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Yesterday was sunny and warm. We sat on the bank and I drew my husband’s daffodils.  My daughter reclined on the grass nearby.  The big dog came and leaned against my back. Throughout the neighborhood birds were singing. A persistent breeze moved the flowers, shook them regularly, reminded you that you’re here for the experience. They won’t pose.

I had decided to record time — or my thoughts as I swim through a passage of time. I was taking notes. Spring’s stenographer. I applied old skills to a new situation.  I’ve sat through many a lecture where I took notes. Why not apply that diligence to a session in the yard? With pencil and paper, you take pictorial notes. They  concern the edges of daffodil petals.

What shape catches your eye?  What line is most graceful among the scattered candidates? And how much of that grace can your mind follow?  Perhaps not much, but I’ll catch what I can.  I sought to register the contours of petals and the shapes of the spaces between petals and to capture some of the tonal notes where a dark shadowed patch of grass lay adjacent to a flower’s brilliant sunlit form. Very dark here, less dark there, very light here, almost like light in your face.  Too complicated — so many things everywhere – fonds of grass, bits of weed, leaves with internal segments like quilts, smooth bending leaves, heart shaped leaves, shadows of leaves, criss-crossing of leaves.

In truth there’s so much to see that, like an auditor of a mesmerizing lecture, I could only get bits and pieces while riding a wave of sensation. Okay, I tell myself. Yet, however much it might have been fine to get a life-likeness, I would limit myself to my specific task which was to notice these small parts — the shape of the flower, some element of its architecture, and to ignore as much as I could the schemes that run through my head, echoes of art school proposals and how-to book suggestions, systems of thought that might get you a semblance only.  A visual idea sifted through a pre-existing scheme.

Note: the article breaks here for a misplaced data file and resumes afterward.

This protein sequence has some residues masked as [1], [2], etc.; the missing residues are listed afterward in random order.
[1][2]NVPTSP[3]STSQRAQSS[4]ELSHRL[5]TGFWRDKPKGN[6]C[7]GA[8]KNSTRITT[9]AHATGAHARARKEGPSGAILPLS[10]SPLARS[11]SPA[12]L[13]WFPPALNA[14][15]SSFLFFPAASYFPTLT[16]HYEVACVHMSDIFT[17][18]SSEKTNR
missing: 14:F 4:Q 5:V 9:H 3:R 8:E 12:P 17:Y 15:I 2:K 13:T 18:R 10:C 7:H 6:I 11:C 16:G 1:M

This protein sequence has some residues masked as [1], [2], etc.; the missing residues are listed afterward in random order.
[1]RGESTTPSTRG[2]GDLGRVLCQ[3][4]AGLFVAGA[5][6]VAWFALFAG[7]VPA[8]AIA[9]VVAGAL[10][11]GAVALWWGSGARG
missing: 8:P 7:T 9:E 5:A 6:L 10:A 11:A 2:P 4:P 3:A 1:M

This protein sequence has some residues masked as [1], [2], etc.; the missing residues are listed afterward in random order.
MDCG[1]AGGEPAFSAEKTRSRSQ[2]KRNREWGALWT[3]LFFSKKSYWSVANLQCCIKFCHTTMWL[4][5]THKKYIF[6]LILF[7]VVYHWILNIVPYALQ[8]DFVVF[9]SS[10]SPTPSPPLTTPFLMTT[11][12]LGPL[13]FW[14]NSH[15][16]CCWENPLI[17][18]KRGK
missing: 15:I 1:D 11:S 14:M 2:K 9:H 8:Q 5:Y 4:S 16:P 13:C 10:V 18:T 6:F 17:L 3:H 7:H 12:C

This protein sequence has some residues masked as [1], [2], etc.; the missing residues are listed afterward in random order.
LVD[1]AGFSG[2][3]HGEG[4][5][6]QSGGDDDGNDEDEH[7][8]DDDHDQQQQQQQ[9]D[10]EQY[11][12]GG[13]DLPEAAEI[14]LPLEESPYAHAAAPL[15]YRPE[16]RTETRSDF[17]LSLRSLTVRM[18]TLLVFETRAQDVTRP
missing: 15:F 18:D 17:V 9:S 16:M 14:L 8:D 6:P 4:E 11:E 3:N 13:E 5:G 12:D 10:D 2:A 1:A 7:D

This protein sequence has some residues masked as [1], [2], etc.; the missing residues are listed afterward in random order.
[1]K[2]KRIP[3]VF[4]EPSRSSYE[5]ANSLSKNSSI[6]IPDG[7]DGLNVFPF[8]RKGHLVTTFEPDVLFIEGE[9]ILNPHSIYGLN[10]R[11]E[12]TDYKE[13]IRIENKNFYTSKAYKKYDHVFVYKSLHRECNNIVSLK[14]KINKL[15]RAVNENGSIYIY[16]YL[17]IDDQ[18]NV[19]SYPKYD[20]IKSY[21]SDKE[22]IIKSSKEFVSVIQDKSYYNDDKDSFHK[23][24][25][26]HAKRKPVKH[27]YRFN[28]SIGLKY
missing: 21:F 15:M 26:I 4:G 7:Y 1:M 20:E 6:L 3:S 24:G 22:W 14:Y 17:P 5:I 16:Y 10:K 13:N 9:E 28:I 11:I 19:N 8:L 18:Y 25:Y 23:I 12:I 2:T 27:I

You might produce a picture of flowers, one that seems like it gets the whole. Yes, maybe. And isn’t that a bright task for perhaps another day? But today is for surfing Time’s wave. I needed to listen to the birdsong while making pencil lines.  And lines must be lines. Theses pictures of flowers are like birdsongs.  One flower, one song. Breathe. Start again.

Do birds, like singers, think about breath control? To they sense the rests in the music almost equally to the notes?

Drawing with a pencil you have no color at all. But what of it? This is abstract.  I accept it. Color also for another day. Steely graphite will have to do like the charcoal mantle of the annoying Starling bird. I still see the color. Indeed, my pencil took my eyes through a lovely ant pathway of color sensations and macular cell excitations alerted as a grey traveling line focused my thoughts upon a changing cascade of shades of yellow, shades of green.

Now those colors are memories. In the brain cells remember firing at colors.

I wasn’t trying to make a drawing of a group of flowers. I only wished to catch that passing moment with its passing thoughts. My flowers land randomly on the page as notes from the Lecture that Nature offered that day. Reality is so messy and chaotic — or so it seems. But perhaps Nature the virtuoso has a bigger logic that I couldn’t properly grasp.

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